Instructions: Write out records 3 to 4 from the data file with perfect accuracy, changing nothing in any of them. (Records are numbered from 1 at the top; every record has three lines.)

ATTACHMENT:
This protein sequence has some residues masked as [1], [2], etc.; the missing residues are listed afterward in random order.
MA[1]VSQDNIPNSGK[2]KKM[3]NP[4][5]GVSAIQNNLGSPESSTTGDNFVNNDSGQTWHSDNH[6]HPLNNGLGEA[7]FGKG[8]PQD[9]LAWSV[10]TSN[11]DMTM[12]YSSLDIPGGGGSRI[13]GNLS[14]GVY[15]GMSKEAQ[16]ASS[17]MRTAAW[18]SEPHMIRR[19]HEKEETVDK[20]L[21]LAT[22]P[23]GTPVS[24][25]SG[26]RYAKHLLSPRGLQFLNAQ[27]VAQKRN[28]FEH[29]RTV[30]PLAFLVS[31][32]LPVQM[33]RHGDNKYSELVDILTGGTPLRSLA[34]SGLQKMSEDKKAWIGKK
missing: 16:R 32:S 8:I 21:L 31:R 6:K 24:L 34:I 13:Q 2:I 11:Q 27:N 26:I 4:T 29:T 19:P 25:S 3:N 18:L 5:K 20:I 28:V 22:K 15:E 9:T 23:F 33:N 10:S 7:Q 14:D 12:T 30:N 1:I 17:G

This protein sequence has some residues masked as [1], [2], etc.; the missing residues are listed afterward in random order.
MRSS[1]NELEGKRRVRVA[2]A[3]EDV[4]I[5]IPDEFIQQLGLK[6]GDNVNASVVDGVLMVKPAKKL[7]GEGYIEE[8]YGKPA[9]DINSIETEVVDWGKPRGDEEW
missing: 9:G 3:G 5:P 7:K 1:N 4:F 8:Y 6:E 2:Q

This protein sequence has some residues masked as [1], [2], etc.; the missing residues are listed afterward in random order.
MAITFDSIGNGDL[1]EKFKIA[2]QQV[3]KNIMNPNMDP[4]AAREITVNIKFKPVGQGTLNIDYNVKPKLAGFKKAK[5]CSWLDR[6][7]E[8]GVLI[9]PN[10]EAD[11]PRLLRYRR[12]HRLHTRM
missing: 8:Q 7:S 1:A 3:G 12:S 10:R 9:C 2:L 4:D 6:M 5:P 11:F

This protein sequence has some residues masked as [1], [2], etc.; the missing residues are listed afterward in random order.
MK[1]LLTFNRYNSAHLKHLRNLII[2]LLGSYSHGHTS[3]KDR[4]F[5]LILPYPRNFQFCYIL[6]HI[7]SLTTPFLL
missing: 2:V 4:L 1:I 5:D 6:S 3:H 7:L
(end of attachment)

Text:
This protein sequence has some residues masked as [1], [2], etc.; the missing residues are listed afterward in random order.
MAITFDSIGNGDL[1]EKFKIA[2]QQV[3]KNIMNPNMDP[4]AAREITVNIKFKPVGQGTLNIDYNVKPKLAGFKKAK[5]CSWLDR[6][7]E[8]GVLI[9]PN[10]EAD[11]PRLLRYRR[12]HRLHTRM
missing: 8:Q 7:S 1:A 3:G 12:S 10:R 9:C 2:L 4:D 6:M 5:P 11:F

This protein sequence has some residues masked as [1], [2], etc.; the missing residues are listed afterward in random order.
MK[1]LLTFNRYNSAHLKHLRNLII[2]LLGSYSHGHTS[3]KDR[4]F[5]LILPYPRNFQFCYIL[6]HI[7]SLTTPFLL
missing: 2:V 4:L 1:I 5:D 6:S 3:H 7:L